Rudge, P and Webster, ADB and Revesz, T and Warner, T and Espanol, T and CunninghamRundles, C and Hyman, N (1996) Encephalomyelitis in primary hypogammaglobulinaemia. BRAIN , 119 1 - 15.
Full text not available from this repository.
The neurological features of 13 patients with primary hypogammaglobulinaemia ave described. Seven patients had X-linked agammaglobulinaemia (XLA) and six had common variable immunodeficiency (CVID). Three clinical pictures emerged: (i) a progressive myelopathy (one case); (ii) a myelopathy progressing to an encephalopathy (four cases); (iii) a pure encephalopathy (eight cases). In four patients the encephalopathy was temporarily reversible; the relationship of this to immunoglobulin therapy is unclear Additional features occurred in some patients. Three had a retinopathy interpreted as retinitis pigmentosa, in one of whom the retinopathy resolved Two patients had a sensori-neural hearing loss and three had features of dermatomyositis; a variable pleocytosis was found in the CSF of nine patients. Imaging revealed atrophic changes in the cerebral hemispheres in eight cases. Ten patients have died, 1-11 years after the onset of the CNS manifestations, and in four autopsies were obtained, Two patients had an encephalopathy, one with XLA had evidence of end-stage encephalitis and the other with CVID had a multi-focal leucoencephalopathy. The other two with XLA had leptomeningitis without evidence of encephalitis. Enteroviral infection is probably an important cause of neurological disease in these patients as CSF from seven patients was either positive by polymerase chain reaction (PCR) or by culture for enteroviruses. Other possible mechanisms are discussed.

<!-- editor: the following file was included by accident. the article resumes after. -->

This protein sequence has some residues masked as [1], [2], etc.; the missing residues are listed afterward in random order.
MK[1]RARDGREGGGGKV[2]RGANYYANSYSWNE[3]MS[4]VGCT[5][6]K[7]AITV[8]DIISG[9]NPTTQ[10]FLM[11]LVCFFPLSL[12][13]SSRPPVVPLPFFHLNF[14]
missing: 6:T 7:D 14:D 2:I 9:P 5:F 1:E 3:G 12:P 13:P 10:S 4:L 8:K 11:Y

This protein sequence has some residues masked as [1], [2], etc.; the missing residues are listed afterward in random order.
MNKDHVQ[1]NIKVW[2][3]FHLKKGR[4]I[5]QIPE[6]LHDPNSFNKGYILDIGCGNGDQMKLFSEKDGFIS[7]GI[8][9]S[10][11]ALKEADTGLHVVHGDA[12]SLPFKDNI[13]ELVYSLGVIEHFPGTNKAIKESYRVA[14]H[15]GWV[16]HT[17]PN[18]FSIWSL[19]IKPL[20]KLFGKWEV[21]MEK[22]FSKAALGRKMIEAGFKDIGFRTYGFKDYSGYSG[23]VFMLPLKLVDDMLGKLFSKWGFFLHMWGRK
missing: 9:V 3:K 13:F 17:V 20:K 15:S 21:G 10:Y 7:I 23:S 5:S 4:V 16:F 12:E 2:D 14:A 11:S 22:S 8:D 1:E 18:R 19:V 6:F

|Title:||Encephalomyelitis in primary hypogammaglobulinaemia|
|Keywords:||encephalomyelitis, myositis, deafness, primary hypogammaglobulinaemia, enteroviral infection, X-LINKED HYPOGAMMAGLOBULINEMIA, CHRONIC ENTEROVIRAL MENINGOENCEPHALITIS, ENZYMATIC RNA AMPLIFICATION, ECHOVIRUS ENCEPHALITIS, GLOBULIN THERAPY, AGAMMAGLOBULINEMIA, IMMUNOGLOBULIN, INFECTION, PATIENT, POLIOMYELITIS|
|UCL classification:||UCL > School of Life and Medical Sciences > Faculty of Brain Sciences > Institute of Neurology > Molecular Neuroscience|
Archive Staff Only: edit this record